This was my experience. I couldn't stand being asked to identify with him as a (n actually fairly Holdenesquely half-articulate, whiny and judgmental) teenager, but now I am awash in maternal affection and protectiveness and tolerant understanding, all of which poor Holden would dismiss out of hand as crumby phony bullshit from the saddest kind of adult. Poor guy. <3

Edited at 2016-10-20 12:51 am (UTC)
Oct. 18th, 2016 10:34 pm (UTC)
At least Mailer got ONE good book off, lol!!
Oct. 20th, 2016 12:47 am (UTC)
There may even be more than one! Ancient Evenings is last on the 99 Novels list and while it's been made fun of up and down the block, I suspect I might have some sympathy for its concerns. And then there's all that stuff in the middle that isn't Advertisements for Myself.
Oct. 19th, 2016 10:33 am (UTC)
LOL! I read The Catcher In the Rye in my teens- and hated it. :)
Oct. 20th, 2016 12:49 am (UTC)
This is such a common experience! I can't guarantee anything, but I do recommend trying it again now that you're well out of your teens. You should be able to tell pretty quickly whether you're going to hate it or not.
Oct. 22nd, 2016 06:26 am (UTC)
well, I did revise my view on Lord of the Flies upon re-read. On the other hand I still didn't like it much, even if I found it inetresting the second time around. :)
Oct. 19th, 2016 01:38 pm (UTC)
It's a hard question. I wasn't sure I could think of something I was angry about not hating, so I was really curious to see what your answer would be!

I've never read Mailer because it sounds exactly like something I'd hate... now you've cast doubt into my heart! Damn, maybe I should read it. 0_0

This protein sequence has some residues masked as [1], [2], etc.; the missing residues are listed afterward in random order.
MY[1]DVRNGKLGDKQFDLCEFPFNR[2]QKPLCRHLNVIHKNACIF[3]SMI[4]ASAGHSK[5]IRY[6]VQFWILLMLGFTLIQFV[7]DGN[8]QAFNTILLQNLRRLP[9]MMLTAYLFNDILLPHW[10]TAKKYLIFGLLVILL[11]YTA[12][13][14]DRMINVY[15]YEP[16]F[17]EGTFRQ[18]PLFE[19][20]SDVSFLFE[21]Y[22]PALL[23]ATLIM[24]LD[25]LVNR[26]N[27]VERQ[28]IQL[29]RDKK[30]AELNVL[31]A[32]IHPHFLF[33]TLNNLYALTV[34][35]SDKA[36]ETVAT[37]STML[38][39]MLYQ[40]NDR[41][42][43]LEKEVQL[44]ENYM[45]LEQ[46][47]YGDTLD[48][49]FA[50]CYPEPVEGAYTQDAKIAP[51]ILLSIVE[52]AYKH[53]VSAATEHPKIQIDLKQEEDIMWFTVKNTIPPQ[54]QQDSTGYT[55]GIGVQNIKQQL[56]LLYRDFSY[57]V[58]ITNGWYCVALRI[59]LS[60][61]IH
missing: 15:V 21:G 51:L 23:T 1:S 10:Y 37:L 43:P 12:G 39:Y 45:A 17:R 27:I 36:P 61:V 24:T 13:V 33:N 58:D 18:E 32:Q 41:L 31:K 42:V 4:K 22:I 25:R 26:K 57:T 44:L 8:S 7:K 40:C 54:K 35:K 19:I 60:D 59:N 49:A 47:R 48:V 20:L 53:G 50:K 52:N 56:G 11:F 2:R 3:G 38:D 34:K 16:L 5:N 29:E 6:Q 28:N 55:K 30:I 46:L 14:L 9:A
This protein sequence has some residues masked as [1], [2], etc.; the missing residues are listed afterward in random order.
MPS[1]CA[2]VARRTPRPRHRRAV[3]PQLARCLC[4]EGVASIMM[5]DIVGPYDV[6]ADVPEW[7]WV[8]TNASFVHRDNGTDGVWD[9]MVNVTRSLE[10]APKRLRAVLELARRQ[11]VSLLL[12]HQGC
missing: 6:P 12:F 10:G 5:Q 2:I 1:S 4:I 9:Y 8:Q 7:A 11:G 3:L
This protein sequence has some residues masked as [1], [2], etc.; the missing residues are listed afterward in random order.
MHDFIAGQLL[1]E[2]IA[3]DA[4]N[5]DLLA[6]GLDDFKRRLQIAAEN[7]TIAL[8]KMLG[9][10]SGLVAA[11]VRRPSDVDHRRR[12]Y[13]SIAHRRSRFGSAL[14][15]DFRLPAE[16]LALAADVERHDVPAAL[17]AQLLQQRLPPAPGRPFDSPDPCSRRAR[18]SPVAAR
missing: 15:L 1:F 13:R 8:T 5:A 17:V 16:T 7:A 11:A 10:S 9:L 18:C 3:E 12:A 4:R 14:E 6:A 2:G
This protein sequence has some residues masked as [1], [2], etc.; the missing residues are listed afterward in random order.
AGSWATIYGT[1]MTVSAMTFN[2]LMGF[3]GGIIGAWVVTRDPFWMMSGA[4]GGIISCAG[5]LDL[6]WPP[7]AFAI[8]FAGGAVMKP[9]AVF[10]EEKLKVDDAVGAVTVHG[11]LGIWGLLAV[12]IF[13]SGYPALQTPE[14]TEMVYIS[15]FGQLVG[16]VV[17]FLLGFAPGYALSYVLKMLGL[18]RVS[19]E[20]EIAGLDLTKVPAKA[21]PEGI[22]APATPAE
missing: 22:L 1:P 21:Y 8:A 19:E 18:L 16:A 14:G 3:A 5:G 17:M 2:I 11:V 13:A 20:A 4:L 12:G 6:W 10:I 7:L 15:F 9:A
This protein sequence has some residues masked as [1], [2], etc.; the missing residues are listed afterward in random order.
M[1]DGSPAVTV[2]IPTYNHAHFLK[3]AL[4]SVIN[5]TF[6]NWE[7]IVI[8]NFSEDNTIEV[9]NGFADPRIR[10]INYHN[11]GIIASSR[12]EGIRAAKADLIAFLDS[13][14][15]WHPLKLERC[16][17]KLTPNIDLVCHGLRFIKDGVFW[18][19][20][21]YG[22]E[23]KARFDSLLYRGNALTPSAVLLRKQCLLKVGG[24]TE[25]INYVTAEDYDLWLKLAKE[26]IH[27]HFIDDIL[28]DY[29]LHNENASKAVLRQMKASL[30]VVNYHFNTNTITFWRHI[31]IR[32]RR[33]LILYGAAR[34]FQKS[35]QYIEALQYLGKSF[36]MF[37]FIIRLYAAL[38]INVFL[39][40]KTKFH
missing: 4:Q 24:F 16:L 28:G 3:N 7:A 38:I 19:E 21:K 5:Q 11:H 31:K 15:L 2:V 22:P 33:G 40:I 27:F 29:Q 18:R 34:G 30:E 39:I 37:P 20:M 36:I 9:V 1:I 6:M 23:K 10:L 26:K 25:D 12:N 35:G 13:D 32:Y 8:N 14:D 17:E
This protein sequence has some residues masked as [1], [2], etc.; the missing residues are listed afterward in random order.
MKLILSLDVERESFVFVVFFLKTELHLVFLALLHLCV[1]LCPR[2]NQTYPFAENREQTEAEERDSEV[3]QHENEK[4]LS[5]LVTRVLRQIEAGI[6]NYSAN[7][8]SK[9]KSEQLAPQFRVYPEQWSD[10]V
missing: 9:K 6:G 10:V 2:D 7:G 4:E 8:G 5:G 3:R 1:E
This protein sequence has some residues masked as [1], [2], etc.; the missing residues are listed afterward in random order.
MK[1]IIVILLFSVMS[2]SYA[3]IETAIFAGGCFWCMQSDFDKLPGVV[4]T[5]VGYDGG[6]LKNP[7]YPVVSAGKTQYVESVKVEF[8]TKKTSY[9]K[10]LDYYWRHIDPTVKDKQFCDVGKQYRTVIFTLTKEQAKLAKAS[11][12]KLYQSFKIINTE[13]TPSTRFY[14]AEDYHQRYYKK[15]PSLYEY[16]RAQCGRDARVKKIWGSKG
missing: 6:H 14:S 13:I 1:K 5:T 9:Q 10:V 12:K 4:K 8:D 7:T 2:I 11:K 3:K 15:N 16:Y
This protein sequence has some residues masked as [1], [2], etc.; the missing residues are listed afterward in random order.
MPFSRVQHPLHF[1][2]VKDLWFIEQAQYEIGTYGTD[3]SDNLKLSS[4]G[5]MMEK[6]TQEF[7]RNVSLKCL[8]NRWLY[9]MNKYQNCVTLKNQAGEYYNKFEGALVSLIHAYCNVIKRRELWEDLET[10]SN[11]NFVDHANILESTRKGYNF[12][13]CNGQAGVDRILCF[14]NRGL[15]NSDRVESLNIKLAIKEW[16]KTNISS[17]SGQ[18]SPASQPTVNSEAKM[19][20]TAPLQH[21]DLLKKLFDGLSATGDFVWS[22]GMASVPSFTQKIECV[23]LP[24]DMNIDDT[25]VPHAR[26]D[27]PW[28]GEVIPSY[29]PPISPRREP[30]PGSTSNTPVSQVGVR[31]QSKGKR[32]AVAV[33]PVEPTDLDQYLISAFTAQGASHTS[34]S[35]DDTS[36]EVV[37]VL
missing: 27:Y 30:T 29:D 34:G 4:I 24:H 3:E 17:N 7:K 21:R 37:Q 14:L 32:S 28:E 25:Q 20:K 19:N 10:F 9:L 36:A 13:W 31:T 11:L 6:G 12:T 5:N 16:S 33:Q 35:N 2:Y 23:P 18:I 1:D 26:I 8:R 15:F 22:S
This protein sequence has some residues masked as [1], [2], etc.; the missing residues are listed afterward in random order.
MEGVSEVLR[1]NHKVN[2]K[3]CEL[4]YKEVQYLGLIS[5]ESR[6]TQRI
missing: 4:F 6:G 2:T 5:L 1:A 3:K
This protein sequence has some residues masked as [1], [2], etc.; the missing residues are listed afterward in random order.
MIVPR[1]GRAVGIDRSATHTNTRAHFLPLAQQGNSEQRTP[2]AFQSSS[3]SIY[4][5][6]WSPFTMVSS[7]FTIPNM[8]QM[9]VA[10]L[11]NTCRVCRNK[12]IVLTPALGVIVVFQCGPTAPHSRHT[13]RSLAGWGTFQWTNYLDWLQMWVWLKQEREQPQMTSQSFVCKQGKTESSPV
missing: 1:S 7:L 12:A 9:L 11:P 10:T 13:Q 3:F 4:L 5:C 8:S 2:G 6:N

(I unironically like Catcher in the Rye. IDK!!!)
Oct. 20th, 2016 01:15 am (UTC)
I can't recommend The Naked and the Dead without reservations - the misogyny can be obsessive and the prose very Mailerish, if you know anything about how Mailer likes to write sentences, and it takes some time to get going, and. . . It's not a perfect novel, but I found myself unexpectedly sympathetic to its imperfections.

Mailer himself was (or consistently presented himself as) a pompous ass, very easy to make fun of. But it's also easy to see why The Naked and the Dead was such a big deal. Mailer was very young and the novel is ambitious: ambitiously compassionate toward these ugly, hapless Army fuckups and ambitiously confused about just what the hell is going on, both on the front and IN THE HEARTS OF MEN (sorry, I still haven't learned how to talk about books without being super cheesy).

I wish I'd re-read Catcher in the Rye ten years earlier so I could have unironically liked it all this time! But maybe ten years earlier would have been too soon, who knows? Anyway, I love it now and that's the important thing. <3
Oct. 22nd, 2016 05:21 am (UTC)
I read it three times in my teens - once on recommendation from a friend and twice because we had to study it for English. I liked it. And don't forget, many years ago, when it first came out, it was THE book for teens, the one they read under the covers with a torch. Once it started being set as an English text, kids who might have liked it if they had discovered it themselves hated it. Check out some of the comments on Goodreads and you'll find most of them say, "I had to read this fir English, hate it!" Maybe time to ban it again. ;-)
( 10 comments — Leave a comment )